It’s strange how the movement to annul the anti-sodomy laws has been proceeding. The latest being the hue and cry over the open letter by Vikram Seth and over 150 others including Amartya Sen and Arundhati Roy crying for the removal of Section 377 from the Indian Penal Code for being unconstitutional. The backlash against the movement has also started building up and now covers a whole spectrum from lunatic fringe right-wing groups to the equally loony liberals.

Time to dump Article 377? Tell us!
Some of the voices for keeping the sodomy laws are the usual set of culprits with the same old tired arguments confusing same-sex love with pedophilia, equating homosexuality with species suicide, and even a rather funny Shiv Sena argument that if ‘all women became lesbians the population would collapse and India would get de-populated.’ However, what interests me now is the way the political class is appropriating and co-opting the gay movement without looking at the health angle. In fact the only sensible statement till date that I can relate to has been the affidavit from the National AIDS Control Organisation (NACO) saying that Section 377 has ‘become a hindrance in reaching out to and accessing population on the margins of society like men-having-sex (MSM) in the national effort to prevention and control HIV/AIDS.’

The real success of the gay, lesbian, bisexual and transgender (GLBT) movement in India over the last decade has been to get gay men, hijras and male prostitutes into the inner core of the government’s health programmes. I remember that when I attended my first AIDS Conference in Montreal in 1989 (it was actually the Fifth International AIDS Conference) the Indian health ministry had insisted that there were no homosexuals in India and gays existed only in the ‘decadent and debauched Western world’ (in fact, these were the exact words used by the health official in Montreal).

The fact that in the year 2006, the budgetary guidelines published by NACO, mention MSM and hijras (eunuchs) as the ‘core population infected and affected by HIV and AIDS’ is the biggest achievement till date for the GLBT community. The recent letter was the icing on the cake which means the gay movement will most probably see the light at the end of the tunnel. As a plenary speaker at the recent Outgames in Montreal where a pre-games human rights conference brought out homosexual issues into brilliant focus on a planetary scale, mine was strangely the only argument to look into the health issues of the emerging gay communities in Asia.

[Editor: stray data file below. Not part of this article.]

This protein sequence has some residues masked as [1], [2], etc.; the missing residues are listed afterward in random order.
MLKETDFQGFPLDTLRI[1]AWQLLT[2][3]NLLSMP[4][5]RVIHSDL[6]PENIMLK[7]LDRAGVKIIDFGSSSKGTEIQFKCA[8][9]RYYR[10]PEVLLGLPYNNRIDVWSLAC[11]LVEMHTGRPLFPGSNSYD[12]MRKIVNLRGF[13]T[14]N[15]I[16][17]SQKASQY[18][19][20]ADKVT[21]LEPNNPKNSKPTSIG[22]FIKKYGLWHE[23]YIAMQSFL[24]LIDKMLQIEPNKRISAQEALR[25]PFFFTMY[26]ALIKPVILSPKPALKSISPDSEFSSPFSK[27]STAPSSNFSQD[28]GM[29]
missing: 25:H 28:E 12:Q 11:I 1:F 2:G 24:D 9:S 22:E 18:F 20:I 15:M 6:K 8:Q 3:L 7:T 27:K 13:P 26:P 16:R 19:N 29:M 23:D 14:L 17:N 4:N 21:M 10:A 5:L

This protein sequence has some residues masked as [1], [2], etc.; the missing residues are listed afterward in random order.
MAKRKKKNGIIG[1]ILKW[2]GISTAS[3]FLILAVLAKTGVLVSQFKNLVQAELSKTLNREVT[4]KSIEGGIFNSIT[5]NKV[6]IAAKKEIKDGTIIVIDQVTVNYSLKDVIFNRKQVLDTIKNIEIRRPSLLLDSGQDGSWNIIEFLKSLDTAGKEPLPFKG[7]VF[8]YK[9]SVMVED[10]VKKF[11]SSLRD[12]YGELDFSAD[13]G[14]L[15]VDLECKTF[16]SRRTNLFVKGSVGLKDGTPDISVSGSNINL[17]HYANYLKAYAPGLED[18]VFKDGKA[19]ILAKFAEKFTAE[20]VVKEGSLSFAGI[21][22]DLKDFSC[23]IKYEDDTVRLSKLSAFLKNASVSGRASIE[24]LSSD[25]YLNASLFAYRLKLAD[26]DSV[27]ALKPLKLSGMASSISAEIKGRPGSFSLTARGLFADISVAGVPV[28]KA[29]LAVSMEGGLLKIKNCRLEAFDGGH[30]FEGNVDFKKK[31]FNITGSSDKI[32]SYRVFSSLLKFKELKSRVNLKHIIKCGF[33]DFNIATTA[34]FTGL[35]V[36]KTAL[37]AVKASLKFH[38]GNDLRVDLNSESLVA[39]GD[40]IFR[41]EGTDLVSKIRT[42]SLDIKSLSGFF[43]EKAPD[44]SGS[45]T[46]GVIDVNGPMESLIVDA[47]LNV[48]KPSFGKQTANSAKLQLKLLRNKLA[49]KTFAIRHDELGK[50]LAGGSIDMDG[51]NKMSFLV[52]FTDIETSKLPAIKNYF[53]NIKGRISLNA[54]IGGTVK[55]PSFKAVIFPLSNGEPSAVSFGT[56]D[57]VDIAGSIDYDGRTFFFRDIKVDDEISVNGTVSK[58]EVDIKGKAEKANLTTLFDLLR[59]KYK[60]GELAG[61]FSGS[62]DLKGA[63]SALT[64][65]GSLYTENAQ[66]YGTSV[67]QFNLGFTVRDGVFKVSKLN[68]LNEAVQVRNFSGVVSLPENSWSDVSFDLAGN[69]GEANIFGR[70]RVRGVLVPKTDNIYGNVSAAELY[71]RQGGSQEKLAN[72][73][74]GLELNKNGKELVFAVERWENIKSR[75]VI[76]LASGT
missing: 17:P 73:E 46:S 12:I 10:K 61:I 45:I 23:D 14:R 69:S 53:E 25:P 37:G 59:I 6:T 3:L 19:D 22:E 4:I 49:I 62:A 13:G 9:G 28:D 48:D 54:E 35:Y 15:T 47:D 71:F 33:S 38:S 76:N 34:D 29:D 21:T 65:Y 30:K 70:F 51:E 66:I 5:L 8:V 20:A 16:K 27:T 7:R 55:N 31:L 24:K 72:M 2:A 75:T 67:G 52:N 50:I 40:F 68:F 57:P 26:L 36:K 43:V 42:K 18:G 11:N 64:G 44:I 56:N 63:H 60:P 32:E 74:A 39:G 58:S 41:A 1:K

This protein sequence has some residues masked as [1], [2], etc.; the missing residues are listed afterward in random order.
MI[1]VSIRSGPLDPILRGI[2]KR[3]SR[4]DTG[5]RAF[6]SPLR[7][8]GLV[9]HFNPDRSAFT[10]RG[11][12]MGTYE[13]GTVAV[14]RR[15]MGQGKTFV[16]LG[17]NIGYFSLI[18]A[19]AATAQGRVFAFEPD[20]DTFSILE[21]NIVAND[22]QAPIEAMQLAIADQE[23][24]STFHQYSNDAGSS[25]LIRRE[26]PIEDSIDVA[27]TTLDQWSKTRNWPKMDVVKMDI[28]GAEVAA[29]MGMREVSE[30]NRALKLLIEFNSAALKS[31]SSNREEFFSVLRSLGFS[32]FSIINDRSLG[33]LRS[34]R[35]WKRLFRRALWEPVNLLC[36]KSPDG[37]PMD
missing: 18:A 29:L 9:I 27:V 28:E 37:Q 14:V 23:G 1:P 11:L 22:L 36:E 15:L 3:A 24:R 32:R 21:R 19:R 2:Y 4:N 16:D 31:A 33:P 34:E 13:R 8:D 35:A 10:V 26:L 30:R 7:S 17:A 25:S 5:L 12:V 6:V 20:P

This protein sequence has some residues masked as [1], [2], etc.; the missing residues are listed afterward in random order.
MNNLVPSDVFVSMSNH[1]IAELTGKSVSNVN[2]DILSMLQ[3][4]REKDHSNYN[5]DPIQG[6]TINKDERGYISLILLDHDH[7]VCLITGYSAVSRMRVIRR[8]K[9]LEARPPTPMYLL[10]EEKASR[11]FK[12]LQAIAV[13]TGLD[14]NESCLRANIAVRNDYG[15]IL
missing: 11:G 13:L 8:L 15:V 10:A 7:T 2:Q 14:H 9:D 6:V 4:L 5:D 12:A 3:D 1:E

It is no use having our human rights if millions of our communities are decimated by HIV, AIDS and new drug resistant sexually transmitted infections (STIs) now spreading rapidly in the gay ghettoes of San Francisco, New York and Berlin.

In India, the first sentinel surveillance of hijras at Mumbai’s Sion Hospital in 2005 gave a horrendous 49.5 per cent prevalence, which means one out of every two hijras will be dying if we don’t get them medication soon. It has to be understood that the gay movement in China and India are presently poised on a single track engine that really must run on two tracks. One track is the health issues of sexual minorities. By tackling them head on, hijras, gay and lesbian communities can be empowered to take charge of their lives, engage their mental and physical health issues and join the mainstream of national life.